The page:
Wednesday, March 28, 2012

Summer's Land

Where does it start and where does it end?
Why do green tree's so much offend me where
Winter's hand could not? The pollen they
Drop causes me to flop upon the ground,
With great wheezing fits; so is spring to
Me, but a monstrous fee that does so
Enjoy to pick on me-- as a bully at school.
Yet I know that in the end all will be well,
Because no one keeps spring, no! Not winters
Hand, a raging war, no not even hell
With all it's armies hell bent could stop me
From admiring the beauteous promise now
Before mine eyes. For spring, though early yet,
Not fully matured, as it blossoms and
Blooms in the early morning of time gone
Mad, doth hold for me the hidden key to
All life itself, shall show to me the door
By which I shall enter in, to fair
Summer's land. There shall all be well in a
Fair summer light; for I cannot know the
Warmth of spring which does so offend mine eyes.
Like the many two footed lovers that
Do without restraint love their lives away,
So is Spring early spent, an opening fray.
I must be patient, and by the bright day
Keep myself until the end of spring's sight.
But by summer's gate, spring's hidden key, shall
I enter in and so win my lover's
Fee; a kiss. Thus, though my life is now spent
A quarter, a parcel of mine age gone,
And youth all but spent, I shall regain my
Heart and soul in summer's eyes. For walking
From the door, that door that is young youthful
Revelries, I see her now, yea high, now
In the prime of her beauty; holding strong
For her lover's fee. Just like me. Oh, to
Walk through fields of barley and hay without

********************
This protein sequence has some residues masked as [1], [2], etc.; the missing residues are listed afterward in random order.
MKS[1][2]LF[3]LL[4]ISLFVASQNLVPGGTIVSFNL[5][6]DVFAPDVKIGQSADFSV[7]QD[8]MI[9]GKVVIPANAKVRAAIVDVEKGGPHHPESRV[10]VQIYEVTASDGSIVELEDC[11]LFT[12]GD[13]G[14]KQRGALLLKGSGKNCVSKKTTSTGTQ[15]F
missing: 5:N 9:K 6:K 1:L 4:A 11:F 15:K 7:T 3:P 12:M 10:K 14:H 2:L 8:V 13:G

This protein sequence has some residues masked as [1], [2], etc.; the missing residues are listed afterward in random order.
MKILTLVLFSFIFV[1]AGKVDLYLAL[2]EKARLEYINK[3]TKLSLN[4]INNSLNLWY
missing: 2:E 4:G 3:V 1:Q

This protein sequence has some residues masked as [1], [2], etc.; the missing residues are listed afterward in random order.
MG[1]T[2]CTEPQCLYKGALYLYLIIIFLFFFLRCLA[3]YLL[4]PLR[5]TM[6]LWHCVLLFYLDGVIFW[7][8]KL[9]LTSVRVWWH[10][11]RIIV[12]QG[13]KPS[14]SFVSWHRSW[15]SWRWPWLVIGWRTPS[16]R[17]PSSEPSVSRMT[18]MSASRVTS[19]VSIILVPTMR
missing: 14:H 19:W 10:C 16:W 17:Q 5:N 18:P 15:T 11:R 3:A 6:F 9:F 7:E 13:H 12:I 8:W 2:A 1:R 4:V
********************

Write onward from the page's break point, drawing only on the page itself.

The touch of blight, no pain in my sight. Ah,
So much bliss does this, her sight, give to me.
To smell the dry crisp air that descends on
My lover and I, all as good as some
Tale told long ago; for princes and brides
That did live in such circumstance were not
Mere figments of imagination so
Long as they had men to believe in them.
Now for it. Now to conquer my youth and
So win the day. Now for it! To give her
My prime, if only to hear her say those
Words I've heard a thousand times in fairy
Tales untold. Sadly impatient lovers
All make bold requests, and lying deceit
Will drop from the lips of mammon's greed. So
Now do I forgo mammon's own version,
And make bold with full knowledge who I am
So as to recant worldly treasures that
Would separate me from my lover's fee.
She smiles at me, a look that contains
Spring's youth mixed with summer's passion, a
Passion that knows no limits, does not stay
Within the boundaries of either spring
Or summer's rays, but hopes in the strength of
Our bond, this union, this gaze so strong, that
Together, hand in hand, we shall last the
Thirst of Autumn; that we might do so
Would be a great success that most fail at.
So we look forward to the setting of
The sun in all it's majesty. I look
Yonder and see the sky, already pale
With the dry spell brought about by the hard
Rules imposed on nature's mantle. And by
Such sight I see further still through winter
And all it implies for our love, our lives.
Then looking down I see already that
The snow has set upon the ground; our hands,
Still entwined, have not found pain in the cold.
What's more I find that I am old in her
Eyes, and that she too bears a frail frame.
I smile, for though I despise ideas
That suggest what must come to pass I do
Sing, for our love that came in late summer
Did also last until our years were spent.
And we did so revel in each other
That time's hand touched us not inside our hearts,
It may have crippled us with age, but did
Not take away our better parts. So now
I step in further still, another step.
She steps in too, close to me, so we've kept
Each other until the day we died. Though
We know not where we are going, or what
We are to do, we started somewhere, and
Ended where we stand. Now it is time for you
To take your own journey through summer's land.

Summer's Land, (C) Luke Bennette, March 2012

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